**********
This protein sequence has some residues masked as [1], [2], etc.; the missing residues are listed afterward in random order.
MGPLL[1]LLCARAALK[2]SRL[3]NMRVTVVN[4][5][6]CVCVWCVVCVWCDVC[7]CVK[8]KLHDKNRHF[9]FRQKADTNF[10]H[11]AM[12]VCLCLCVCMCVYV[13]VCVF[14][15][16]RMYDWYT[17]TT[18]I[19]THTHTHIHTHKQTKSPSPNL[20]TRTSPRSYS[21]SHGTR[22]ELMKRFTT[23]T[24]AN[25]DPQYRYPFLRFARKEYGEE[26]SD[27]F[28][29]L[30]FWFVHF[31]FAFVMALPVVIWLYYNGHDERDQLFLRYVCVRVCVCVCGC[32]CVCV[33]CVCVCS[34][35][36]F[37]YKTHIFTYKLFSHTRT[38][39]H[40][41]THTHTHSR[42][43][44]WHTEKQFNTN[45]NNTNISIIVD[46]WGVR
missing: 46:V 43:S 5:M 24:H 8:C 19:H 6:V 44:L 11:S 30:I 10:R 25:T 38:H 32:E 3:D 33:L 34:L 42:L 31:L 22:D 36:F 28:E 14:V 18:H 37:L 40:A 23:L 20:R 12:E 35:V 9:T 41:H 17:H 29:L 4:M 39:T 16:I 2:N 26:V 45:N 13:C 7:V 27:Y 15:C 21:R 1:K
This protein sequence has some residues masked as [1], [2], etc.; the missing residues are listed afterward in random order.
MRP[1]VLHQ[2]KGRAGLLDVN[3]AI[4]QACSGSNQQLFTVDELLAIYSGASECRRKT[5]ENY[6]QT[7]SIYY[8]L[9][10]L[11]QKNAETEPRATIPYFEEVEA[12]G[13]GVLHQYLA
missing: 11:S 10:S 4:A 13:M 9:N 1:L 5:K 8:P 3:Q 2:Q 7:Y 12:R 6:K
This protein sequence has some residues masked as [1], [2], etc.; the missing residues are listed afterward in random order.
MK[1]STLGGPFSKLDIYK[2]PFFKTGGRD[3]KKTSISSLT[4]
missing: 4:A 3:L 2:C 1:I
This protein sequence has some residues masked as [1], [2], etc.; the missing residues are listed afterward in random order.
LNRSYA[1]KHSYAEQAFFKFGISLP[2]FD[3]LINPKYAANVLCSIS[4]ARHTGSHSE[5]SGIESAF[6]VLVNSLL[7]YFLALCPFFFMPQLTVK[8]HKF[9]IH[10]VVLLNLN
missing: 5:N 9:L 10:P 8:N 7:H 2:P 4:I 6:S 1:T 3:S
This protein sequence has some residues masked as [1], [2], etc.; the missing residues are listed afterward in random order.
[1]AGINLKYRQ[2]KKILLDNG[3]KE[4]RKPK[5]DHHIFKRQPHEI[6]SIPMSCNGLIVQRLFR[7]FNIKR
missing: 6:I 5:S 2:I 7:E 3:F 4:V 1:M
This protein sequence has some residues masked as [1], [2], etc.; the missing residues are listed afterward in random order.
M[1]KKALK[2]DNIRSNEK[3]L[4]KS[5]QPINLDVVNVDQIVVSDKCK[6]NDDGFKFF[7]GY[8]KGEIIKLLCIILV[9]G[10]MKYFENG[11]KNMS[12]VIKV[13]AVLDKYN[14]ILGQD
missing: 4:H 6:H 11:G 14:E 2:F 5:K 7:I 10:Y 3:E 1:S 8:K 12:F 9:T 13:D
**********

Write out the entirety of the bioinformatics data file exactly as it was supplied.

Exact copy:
This protein sequence has some residues masked as [1], [2], etc.; the missing residues are listed afterward in random order.
MGPLL[1]LLCARAALK[2]SRL[3]NMRVTVVN[4][5][6]CVCVWCVVCVWCDVC[7]CVK[8]KLHDKNRHF[9]FRQKADTNF[10]H[11]AM[12]VCLCLCVCMCVYV[13]VCVF[14][15][16]RMYDWYT[17]TT[18]I[19]THTHTHIHTHKQTKSPSPNL[20]TRTSPRSYS[21]SHGTR[22]ELMKRFTT[23]T[24]AN[25]DPQYRYPFLRFARKEYGEE[26]SD[27]F[28][29]L[30]FWFVHF[31]FAFVMALPVVIWLYYNGHDERDQLFLRYVCVRVCVCVCGC[32]CVCV[33]CVCVCS[34][35][36]F[37]YKTHIFTYKLFSHTRT[38][39]H[40][41]THTHTHSR[42][43][44]WHTEKQFNTN[45]NNTNISIIVD[46]WGVR
missing: 46:V 43:S 5:M 24:H 8:C 19:H 6:V 44:L 11:S 30:I 10:R 25:T 38:H 32:E 3:D 33:L 34:L 42:L 31:L 22:D 36:F 28:E 14:V 18:H 37:L 40:A 23:L 20:R 12:E 35:V 9:T 41:H 17:H 29:L 4:M 39:T 16:I 2:N 26:V 45:N 13:C 7:V 27:Y 15:C 21:R 1:K
This protein sequence has some residues masked as [1], [2], etc.; the missing residues are listed afterward in random order.
MRP[1]VLHQ[2]KGRAGLLDVN[3]AI[4]QACSGSNQQLFTVDELLAIYSGASECRRKT[5]ENY[6]QT[7]SIYY[8]L[9][10]L[11]QKNAETEPRATIPYFEEVEA[12]G[13]GVLHQYLA
missing: 11:S 10:S 4:A 13:M 9:N 1:L 5:K 8:P 3:Q 2:Q 7:Y 12:R 6:K
This protein sequence has some residues masked as [1], [2], etc.; the missing residues are listed afterward in random order.
MK[1]STLGGPFSKLDIYK[2]PFFKTGGRD[3]KKTSISSLT[4]
missing: 4:A 3:L 2:C 1:I
This protein sequence has some residues masked as [1], [2], etc.; the missing residues are listed afterward in random order.
LNRSYA[1]KHSYAEQAFFKFGISLP[2]FD[3]LINPKYAANVLCSIS[4]ARHTGSHSE[5]SGIESAF[6]VLVNSLL[7]YFLALCPFFFMPQLTVK[8]HKF[9]IH[10]VVLLNLN
missing: 5:N 9:L 10:P 8:N 7:H 2:P 4:I 6:S 1:T 3:S
This protein sequence has some residues masked as [1], [2], etc.; the missing residues are listed afterward in random order.
[1]AGINLKYRQ[2]KKILLDNG[3]KE[4]RKPK[5]DHHIFKRQPHEI[6]SIPMSCNGLIVQRLFR[7]FNIKR
missing: 6:I 5:S 2:I 7:E 3:F 4:V 1:M
This protein sequence has some residues masked as [1], [2], etc.; the missing residues are listed afterward in random order.
M[1]KKALK[2]DNIRSNEK[3]L[4]KS[5]QPINLDVVNVDQIVVSDKCK[6]NDDGFKFF[7]GY[8]KGEIIKLLCIILV[9]G[10]MKYFENG[11]KNMS[12]VIKV[13]AVLDKYN[14]ILGQD
missing: 4:H 6:H 11:G 14:E 2:F 5:K 7:I 10:Y 3:E 1:S 8:K 12:F 9:T 13:D